Malaysia is lucky this guy is not Bank Negara Governor

Malaysia is lucky this guy is not Bank Negara Governor

Tan Sri Irwan Serigar Abdullah today accused Wall Street Journal of falsely claiming that he was offered the post of Bank Negara Malaysia Governor. — Picture by Yusof Mat Isa

Enough of Mamaks with top jobs in Malaysia

Tan Sri Irwan Serigar Abdullah today denied he was offered the post of Bank Negara Malaysia Governor, accusing US-based Wall Street Journal of falsely claiming he would head the central bank.

The Treasury Secretary-General’s remarks came after the Prime Minister’s press secretary Datuk Seri Tengku Sariffuddin Tengku Ahmad similarly accused the newspaper of “lying” in its reports that claimed Irwan had been chosen to succeed Tan Sri Zeti Akhtar Aziz.

“I was never offered the post of Governor of Bank Negara Malaysia, as the Wall Street Journal and Sarawak Report have repeatedly claimed. His Majesty the Yang di-Pertuan Agong never signed my appointment as Governor, as is alleged.

“These are outright lies with absolutely no basis. These foreign media should stop their attacks on Malaysia,” Irwan said in a statement today. Datuk Muhammad Ibrahim was yesterday named as the replacement for the retiring Zeti, who is leaving after 16 years at the head of BNM.

He was the Deputy Governor up until his appointment, and his selection was consistent with Zeti’s call for her successor to be someone with a financial and banking background instead of a politician.

WSJ previously reported based on anonymous sources that Irwan, who is Treasury Secretary-General, would be made the next BNM governor.

The newspaper today responded to allegations that its reporting was based on uncorroborated details from anonymous sources and Tengku Sarifuddin’s claim that it was being used as tool to depose Prime Minister Datuk Seri Najib Razak.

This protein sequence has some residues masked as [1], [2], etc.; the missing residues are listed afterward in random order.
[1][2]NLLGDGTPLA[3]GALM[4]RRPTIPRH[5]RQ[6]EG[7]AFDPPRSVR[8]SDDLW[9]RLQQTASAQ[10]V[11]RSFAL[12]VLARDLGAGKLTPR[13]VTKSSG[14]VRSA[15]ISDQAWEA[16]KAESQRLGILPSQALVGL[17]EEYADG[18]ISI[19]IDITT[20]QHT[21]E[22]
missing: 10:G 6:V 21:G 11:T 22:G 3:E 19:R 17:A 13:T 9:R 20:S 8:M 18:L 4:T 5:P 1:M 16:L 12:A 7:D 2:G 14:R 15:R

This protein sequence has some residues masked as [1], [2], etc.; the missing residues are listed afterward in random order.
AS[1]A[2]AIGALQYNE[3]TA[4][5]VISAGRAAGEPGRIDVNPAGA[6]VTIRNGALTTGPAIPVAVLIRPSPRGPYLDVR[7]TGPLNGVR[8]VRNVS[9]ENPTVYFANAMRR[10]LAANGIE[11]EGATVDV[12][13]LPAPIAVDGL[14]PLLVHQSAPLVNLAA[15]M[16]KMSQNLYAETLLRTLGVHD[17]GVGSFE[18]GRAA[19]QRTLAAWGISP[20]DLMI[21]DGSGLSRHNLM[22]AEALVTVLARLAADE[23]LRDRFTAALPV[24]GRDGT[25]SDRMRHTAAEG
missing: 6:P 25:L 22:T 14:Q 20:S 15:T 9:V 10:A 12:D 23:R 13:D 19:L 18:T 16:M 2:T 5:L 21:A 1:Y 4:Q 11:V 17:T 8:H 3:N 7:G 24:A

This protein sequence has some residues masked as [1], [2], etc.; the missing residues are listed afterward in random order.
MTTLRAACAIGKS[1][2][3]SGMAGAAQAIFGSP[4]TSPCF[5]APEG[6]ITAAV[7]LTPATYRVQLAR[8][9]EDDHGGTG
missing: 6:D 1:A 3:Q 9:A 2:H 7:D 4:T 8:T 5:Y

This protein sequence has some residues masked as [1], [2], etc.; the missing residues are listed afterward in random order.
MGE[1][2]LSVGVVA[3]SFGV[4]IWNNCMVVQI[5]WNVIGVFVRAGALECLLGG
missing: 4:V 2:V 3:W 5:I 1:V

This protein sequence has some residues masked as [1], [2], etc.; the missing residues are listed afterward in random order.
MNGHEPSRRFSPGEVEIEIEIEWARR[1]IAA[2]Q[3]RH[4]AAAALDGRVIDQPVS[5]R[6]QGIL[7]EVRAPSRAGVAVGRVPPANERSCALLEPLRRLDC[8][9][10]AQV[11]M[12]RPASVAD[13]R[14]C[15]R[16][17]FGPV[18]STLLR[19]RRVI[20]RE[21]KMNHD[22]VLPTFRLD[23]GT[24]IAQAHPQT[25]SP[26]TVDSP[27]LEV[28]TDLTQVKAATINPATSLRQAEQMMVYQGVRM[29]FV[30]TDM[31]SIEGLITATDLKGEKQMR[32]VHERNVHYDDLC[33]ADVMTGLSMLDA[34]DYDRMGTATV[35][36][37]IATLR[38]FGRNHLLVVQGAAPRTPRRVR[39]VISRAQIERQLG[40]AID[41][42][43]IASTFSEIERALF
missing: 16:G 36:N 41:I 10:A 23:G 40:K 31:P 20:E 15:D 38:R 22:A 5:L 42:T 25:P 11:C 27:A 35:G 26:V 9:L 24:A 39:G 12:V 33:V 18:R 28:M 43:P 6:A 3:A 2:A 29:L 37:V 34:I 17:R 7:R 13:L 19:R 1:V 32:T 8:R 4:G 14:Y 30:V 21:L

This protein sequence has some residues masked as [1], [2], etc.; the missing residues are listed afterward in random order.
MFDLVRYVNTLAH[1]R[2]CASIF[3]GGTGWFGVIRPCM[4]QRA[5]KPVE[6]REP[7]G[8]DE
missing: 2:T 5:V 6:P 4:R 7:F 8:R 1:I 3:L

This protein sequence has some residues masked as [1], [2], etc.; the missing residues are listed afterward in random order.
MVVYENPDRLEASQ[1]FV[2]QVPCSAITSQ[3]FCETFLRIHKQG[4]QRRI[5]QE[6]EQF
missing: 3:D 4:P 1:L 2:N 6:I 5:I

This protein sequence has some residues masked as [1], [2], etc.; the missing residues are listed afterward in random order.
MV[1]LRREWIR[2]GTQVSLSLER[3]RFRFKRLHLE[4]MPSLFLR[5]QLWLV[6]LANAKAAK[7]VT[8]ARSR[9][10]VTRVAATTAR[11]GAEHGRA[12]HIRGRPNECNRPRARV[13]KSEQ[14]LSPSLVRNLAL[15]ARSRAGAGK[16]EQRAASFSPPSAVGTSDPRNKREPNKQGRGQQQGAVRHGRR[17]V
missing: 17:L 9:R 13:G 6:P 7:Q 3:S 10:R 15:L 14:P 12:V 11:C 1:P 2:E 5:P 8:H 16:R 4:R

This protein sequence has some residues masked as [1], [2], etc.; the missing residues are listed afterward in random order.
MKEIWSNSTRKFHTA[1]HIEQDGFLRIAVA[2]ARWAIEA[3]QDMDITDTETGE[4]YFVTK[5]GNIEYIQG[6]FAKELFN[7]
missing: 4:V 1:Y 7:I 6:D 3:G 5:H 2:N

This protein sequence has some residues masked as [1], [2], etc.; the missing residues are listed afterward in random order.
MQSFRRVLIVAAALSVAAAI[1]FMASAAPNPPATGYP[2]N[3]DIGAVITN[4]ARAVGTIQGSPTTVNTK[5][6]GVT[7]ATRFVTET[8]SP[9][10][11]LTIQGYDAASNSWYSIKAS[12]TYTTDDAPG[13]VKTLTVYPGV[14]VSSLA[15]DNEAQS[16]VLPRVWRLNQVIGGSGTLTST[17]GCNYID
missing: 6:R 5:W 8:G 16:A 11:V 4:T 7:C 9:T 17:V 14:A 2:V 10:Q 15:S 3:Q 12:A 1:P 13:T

“We stand behind our fair and accurate reporting of this evolving story which has in no way been undermined by recent events, and remain committed to providing robust coverage of events in Malaysia,” a Dow Jones spokesman told Malay Mail Online.

Dow Jones is the publisher of the WSJ. The US paper has reported extensively on 1Malaysia Development Bhd (1MDB) since last year and was the first to reveal the RM2.6 billion deposited in Najib’s accounts prior to Election 2013.

8 thoughts on “Malaysia is lucky this guy is not Bank Negara Governor

  1. How much immense effort Najib and his PR folk have to put into scoring such trivial points!

    There is a reason this appointment was delayed to the 59th minute of the 11th hour in the middle of a major financial crisis, which was that the Agong had signed off the 1MDB Advisory Board member Irwan Serigar Abdullah and was entitled to refuse to change his position.

    Once the WSJ had pre-empted the scandalous appointment it took all Najib’s energy to get the nomination changed by a rightly angry Agong – just so he could point-score that the WSJ had been ‘proved wrong’.

    Insiders in Putrajaya have been laughing at the matter for weeks and the desperate PM has achieved nothing from the stunt, which like the earlier Saudi minister event, is like tossing pins at a rolling tank of justice that is bearing down upon their heads.


  2. I am more inclined to believe the Wall Street Journal report. It is likely the advanced negative report made the government to rethink their plans. But for now it will be interesting to see how Mohamed Ibrahim will perform in the top job. As for Tan Sri Zeti, in the end her failure to speak up on the issues relating to PM Najib have damaged her image internationally.

  3. I think they floated Serigar name and found no positive sentiment, They could not also get Awang Adek back who has been in diplomacy work, likely finance now eludes him. They went back to original plan get a Banker within the system and hope it does not collapse. Otherwise it would be a Serigar at the top and it would have been interesting – monetary policy would have eluded this guy

  4. Still no lawsuits against the WSJ for publishing “lies” ?

    1Malaysians have a high tolerance for libel indeed.

  5. WSJ made a prediction which turned out to be incorrect. It was not a lie. It would be a lie if what WSJ reported about past actions of Najib could be proved to be false. So far this has not happen.

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